By Seth Daniel
As Paul Revere rides into City Square over the North Washington Street Bridge on Patriots Day every year, a certain magic comes alive every within the crowds gathered to take in the storied Patriot’s warning about the advance of the British.
This year, those crowds will be witnessing the 240th re-creation of the famous Paul Revere’s Ride – an event that is 242 years old in actuality and was, seemingly, understood to be a pivotal moment in American history right off the bat.
“It’s unfortunate that a lot of people don’t know about this,” said 1st Sgt. Matthew Johnson of the National Lancers, who have recreated the event for at least the last 100 years. “Recently, Marathon Day has taken away from it a lot. People call it Marathon Day, but it’s not. It’s actually Patriots Day and it’s a meaningful thing. The excitement unequaled when you’re riding or for the people who experience it. I’ve recreated Paul Revere before on the Ride and going over the Bridge and coming into Charlestown and seeing the kids and people in City Square waiting is an intense experience. All of them are looking at you in awe that Paul Revere is there. It’s meaningful and very exciting. That’s definitely a highlight. We follow the exact path he took for a majority of what it is, and that’s been happening a long time.”
The National Lancers has a long and distinguished history as a volunteer troop of militia cavalry. The Lancers were organized on October 31, 1836 at the request of Gov. Edward Everett. While the ostensible reason to organize the National Lancers was as the governor’s mounted ceremonial escort; the Lancers, as volunteer militia, was also charged with enforcing the law and defending the Commonwealth from invasion and insurrection. The unit’s designation reflected its organization as light cavalry, equipped and uniformed similarly to the Polish Lancers of the Napoleonic Army.
The initial strength was 64 officers and troopers made up of men who either owned their own horses or worked with horses. Each trooper was required to furnish his own mount; the troop issued uniforms and the state provided sabers and pistols. While the uniforms were ornate, membership in the National Lancers was not restricted to the upper classes, unlike other elite volunteer militia companies.
The Lancers served during the Civil War, fighting with the Army of the Potomac in South Carolina, Virginia, Maryland and Pennsylvania. They also participated in campaigns overseas during World War I.
The ceremonial National Lancers continued their activities up to the 1960s. The unit began new traditions by participating in the reenactment of the ride of Paul Revere every Patriot’s Day and by riding in parades all over Massachusetts.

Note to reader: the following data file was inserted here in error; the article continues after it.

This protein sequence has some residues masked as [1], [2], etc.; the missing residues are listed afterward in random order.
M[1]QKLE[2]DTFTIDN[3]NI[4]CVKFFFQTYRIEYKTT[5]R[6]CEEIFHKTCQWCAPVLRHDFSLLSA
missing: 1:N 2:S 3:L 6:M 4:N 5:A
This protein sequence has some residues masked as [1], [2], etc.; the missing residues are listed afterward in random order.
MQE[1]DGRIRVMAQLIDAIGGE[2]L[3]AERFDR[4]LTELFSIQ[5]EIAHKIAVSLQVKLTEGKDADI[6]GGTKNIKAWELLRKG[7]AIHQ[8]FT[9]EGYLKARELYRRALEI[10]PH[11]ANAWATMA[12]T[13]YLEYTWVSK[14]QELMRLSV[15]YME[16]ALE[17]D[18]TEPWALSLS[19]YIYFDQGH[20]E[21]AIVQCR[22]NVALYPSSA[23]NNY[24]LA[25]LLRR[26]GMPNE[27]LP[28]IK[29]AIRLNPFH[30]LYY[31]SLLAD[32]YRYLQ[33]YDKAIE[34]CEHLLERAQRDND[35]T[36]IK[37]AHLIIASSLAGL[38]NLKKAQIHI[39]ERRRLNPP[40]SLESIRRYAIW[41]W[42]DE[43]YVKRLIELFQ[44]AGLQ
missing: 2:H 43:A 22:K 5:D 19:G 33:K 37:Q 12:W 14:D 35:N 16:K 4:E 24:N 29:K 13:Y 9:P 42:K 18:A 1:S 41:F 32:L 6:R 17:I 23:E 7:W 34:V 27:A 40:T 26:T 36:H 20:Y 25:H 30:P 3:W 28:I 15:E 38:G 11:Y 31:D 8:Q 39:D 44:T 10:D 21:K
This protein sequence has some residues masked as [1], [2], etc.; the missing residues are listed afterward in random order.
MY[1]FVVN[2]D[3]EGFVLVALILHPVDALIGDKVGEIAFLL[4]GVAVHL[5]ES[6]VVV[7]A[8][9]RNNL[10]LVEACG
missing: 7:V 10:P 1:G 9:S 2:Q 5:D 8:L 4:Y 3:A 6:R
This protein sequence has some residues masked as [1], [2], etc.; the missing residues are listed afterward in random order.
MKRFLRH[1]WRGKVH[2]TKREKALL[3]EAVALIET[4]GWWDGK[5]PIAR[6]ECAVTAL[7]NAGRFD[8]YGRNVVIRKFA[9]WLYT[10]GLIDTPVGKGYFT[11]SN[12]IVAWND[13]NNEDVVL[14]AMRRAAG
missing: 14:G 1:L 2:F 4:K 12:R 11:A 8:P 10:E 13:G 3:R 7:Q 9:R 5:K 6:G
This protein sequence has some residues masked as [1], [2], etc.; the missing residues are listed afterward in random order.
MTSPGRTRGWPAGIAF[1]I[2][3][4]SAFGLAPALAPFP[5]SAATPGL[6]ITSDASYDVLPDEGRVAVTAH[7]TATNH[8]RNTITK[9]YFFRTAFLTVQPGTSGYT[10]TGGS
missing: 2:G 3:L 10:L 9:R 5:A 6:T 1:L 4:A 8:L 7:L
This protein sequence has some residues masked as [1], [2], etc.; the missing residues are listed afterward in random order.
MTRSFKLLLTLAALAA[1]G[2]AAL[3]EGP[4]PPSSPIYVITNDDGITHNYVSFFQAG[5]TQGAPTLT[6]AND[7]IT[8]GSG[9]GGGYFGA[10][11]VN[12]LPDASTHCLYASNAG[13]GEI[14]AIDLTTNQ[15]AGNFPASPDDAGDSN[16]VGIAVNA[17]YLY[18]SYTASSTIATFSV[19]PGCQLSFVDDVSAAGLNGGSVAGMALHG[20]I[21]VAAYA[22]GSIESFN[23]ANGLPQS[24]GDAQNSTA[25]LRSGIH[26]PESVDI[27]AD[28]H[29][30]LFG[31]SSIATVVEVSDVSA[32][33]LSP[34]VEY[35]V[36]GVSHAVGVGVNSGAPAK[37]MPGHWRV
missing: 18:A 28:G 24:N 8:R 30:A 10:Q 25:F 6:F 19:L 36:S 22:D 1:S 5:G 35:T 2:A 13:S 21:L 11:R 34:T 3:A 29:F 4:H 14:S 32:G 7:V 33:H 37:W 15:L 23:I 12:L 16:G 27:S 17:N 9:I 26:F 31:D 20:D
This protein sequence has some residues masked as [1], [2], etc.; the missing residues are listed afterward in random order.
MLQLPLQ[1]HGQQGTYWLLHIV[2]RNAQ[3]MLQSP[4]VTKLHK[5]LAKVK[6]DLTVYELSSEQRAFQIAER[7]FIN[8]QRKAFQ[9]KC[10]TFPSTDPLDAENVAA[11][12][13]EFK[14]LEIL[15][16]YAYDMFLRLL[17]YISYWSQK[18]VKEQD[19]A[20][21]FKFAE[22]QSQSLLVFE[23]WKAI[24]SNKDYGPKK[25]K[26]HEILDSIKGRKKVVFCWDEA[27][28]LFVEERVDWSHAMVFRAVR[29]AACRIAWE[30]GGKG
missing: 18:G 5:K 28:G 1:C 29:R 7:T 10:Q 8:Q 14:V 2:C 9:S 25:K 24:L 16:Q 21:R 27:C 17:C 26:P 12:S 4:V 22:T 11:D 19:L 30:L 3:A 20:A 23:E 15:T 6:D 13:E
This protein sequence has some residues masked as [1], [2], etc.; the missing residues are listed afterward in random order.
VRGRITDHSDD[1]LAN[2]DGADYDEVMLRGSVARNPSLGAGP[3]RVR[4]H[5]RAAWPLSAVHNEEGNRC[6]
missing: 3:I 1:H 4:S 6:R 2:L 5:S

Johnson said the Lancers have been recreating Paul Revere’s Ride for at least 100 years, but likely longer. He said it was uncertain who recreated it before the Lancers, but was confident that the Ride had gone on without a break for the 240 years.
In addition to Paul Revere, the Lancers also recreate the ride of William Dawes, who leaves from Roxbury, crosses the Boston Marathon route and continues to Lexington with Paul Revere.
Johnson said the Lancers rotate the duties of riding, with four riders handling the duties of Revere and Dawes in two legs each. He added that, for the riders, there’s not much to prepare for, but the real work is in getting the horses ready.
Starting in February, the begin working with the horses.
“We start preparing the horses in February to get them accustomed to the urban activities, the City surroundings, sirens and cars,” he said. “We work almost every weekend doing drills and we get them accustomed to riding next to cars and noises. We do that by drilling with the Fire Department and Police Department. We have flashing lights at night in the barn to get them used to that and play sounds of sirens and loud noises too.”
They also get them a lot of exercise because the Ride, while fresh and new once coming over the Bridge into Charlestown, gets much harder as it progresses out towards Lexington. He said the horses are also outfitted with a rubber pad on the bottom of their shoes, to cushion them and to get them traction on pavement.
The year, Brigadier General Richard Reale will play the role of Paul Revere in Charlestown. He will be riding into City Square at 10 a.m. after having been in a parade at City Hall and then a stop in the North End.